42 Million Moments

42 Million Moments is audio collage depicting a life journey. Nearly 80 years of life- 42 million moments- condensed into 187 seconds. The piece includes a sample from The Books titled IDKT. It was commissioned as part of Bricolage’s immersive theater piece STRATA, which was featured on the July 2013 cover of American Theatre Magazine. Throughout the STRATA experience, participants were led individually to a series of vastly different rooms - a doctor’s office, a monk’s room, a poker room, a backyard with a swing, etc. - where they interacted with actors.

Though I gathered sounds for many of these locations, my main contribution to this adventure was the Life Room, a whitewashed nook containing only a chair and a speaker.  My job was to fill it with life. Specifically, I was asked to spend one week creating a three-minute soundscape representing a complete birth-to-death journey.


Time Trouble

In Time Trouble by Adam Arena & Maddox O’Neill, two middle schoolers travel back in time to interview Olympic medalist Jesse Owens, but when their time machine goes awry, they find themselves surrounded by dinosaurs and cavemen. This sound design includes a quick trip through music history and a lot of electromagnetic sounds.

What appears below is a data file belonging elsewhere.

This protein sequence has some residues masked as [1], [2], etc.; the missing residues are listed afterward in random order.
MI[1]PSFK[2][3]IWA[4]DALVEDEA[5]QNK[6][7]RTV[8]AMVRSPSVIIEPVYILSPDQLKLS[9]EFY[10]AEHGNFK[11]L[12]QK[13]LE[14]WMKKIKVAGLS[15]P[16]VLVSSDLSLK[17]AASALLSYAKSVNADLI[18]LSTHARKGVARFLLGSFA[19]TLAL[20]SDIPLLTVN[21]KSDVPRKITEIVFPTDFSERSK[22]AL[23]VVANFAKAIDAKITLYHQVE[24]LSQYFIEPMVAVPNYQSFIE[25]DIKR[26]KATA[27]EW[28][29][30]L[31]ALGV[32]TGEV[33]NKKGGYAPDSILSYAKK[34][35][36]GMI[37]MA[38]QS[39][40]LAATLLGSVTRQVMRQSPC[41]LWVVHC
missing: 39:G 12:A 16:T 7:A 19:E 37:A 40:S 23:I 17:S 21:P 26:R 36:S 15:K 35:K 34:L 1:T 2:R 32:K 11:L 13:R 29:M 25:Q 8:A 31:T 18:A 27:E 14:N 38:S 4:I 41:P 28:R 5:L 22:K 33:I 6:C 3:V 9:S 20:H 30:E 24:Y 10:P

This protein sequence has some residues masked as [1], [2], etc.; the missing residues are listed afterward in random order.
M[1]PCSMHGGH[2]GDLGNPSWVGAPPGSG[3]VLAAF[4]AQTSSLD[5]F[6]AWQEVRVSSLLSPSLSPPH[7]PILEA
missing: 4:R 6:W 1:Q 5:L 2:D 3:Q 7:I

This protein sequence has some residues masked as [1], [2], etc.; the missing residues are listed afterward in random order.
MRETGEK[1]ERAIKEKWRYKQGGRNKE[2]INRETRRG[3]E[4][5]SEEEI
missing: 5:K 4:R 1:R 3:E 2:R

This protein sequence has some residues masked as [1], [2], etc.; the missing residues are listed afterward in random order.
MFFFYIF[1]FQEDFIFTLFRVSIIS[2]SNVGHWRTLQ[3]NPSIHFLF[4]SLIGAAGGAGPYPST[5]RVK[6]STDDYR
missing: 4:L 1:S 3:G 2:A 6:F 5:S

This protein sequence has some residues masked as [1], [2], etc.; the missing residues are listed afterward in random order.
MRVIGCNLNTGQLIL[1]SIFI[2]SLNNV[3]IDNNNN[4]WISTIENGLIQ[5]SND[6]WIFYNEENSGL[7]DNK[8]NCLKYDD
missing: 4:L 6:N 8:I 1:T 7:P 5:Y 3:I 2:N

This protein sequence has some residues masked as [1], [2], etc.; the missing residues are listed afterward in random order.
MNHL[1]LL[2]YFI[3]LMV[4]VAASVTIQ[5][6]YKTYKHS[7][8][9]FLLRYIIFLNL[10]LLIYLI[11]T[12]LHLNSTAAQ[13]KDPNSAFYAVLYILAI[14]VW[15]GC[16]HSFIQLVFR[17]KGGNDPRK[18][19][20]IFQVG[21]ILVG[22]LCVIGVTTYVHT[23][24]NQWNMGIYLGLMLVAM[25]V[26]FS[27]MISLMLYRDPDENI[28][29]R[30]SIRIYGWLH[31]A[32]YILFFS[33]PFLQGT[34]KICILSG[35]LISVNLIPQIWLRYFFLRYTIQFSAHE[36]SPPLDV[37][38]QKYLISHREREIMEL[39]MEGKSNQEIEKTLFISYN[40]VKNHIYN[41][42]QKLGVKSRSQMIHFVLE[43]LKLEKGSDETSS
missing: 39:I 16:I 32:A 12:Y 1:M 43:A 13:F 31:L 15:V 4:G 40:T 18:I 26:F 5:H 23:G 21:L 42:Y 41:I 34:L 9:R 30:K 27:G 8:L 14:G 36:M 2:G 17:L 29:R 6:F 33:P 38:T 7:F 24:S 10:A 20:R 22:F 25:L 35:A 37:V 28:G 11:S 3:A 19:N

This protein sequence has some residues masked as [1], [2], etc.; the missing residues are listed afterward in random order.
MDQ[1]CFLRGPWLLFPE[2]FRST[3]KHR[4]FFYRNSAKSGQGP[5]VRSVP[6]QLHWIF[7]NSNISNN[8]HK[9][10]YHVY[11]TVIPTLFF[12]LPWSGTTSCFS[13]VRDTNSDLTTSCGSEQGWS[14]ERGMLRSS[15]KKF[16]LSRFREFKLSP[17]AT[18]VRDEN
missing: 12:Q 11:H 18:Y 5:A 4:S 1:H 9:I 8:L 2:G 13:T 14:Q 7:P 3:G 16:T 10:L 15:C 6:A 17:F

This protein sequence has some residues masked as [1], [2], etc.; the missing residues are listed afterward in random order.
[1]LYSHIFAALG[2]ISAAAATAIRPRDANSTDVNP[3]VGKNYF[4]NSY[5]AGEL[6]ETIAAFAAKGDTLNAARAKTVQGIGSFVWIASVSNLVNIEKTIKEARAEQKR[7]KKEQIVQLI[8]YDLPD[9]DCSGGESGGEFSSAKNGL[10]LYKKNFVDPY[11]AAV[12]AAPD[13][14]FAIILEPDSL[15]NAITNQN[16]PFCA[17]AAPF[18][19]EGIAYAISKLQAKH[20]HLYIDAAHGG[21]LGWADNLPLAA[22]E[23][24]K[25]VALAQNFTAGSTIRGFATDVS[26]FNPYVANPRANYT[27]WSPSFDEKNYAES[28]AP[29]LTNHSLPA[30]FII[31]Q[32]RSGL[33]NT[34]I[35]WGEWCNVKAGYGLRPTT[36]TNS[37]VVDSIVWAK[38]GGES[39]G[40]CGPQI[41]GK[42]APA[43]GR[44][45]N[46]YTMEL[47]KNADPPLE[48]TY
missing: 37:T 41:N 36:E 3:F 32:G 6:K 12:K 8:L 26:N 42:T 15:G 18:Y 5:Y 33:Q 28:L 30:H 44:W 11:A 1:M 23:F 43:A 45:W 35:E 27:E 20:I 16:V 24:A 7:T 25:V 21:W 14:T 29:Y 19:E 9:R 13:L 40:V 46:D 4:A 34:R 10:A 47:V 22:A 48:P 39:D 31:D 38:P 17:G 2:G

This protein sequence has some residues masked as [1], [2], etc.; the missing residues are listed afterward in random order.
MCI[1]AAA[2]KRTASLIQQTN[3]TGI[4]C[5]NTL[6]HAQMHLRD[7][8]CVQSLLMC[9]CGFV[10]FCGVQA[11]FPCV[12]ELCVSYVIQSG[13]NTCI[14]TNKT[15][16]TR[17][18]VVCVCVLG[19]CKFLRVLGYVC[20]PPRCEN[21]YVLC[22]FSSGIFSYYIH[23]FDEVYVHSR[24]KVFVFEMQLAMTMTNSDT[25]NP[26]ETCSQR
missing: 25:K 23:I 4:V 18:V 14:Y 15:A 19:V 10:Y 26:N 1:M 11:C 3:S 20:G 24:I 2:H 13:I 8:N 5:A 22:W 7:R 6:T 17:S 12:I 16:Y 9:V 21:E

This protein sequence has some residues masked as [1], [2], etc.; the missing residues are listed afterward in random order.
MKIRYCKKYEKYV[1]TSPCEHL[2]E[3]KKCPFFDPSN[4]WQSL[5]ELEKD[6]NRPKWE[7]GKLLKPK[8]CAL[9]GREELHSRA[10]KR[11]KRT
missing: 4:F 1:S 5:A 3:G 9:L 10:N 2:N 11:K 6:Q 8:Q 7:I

Over the Falls

Sherlock Holmes and Professor Moriarty duel at Reichenbach Falls. Holmes and Watson is a play that presents a particular challenge for a sound designer: create the ambience of a high stakes confrontation above a giant waterfall, without masking the unamplified voices of the actors.


Wind Talking to the Trees

Inspired by the novel A Wrinkle in Time, where Charles Wallace explains, “Sometimes, when I listen closely, I can hear the wind talking with the trees.” It includes original recordings of acoustic instruments being played in unconventional ways- scratchy cello strings, overblown flute, and others- as well as synth instruments and sound effect samples.



My antagonist stage debut!
In Connor McPhearson's stage adaptation of The Birds (yes, THAT Birds - the Daphne du Maurier's short story turned Hitchcock classic), three strangers huddle in a New England cottage and pray that the attacking birds can't peck their way through the boarded up windows. Throughout the show, the subtle sound of birds impatiently waiting just outside the door kept the characters - and audience - on edge.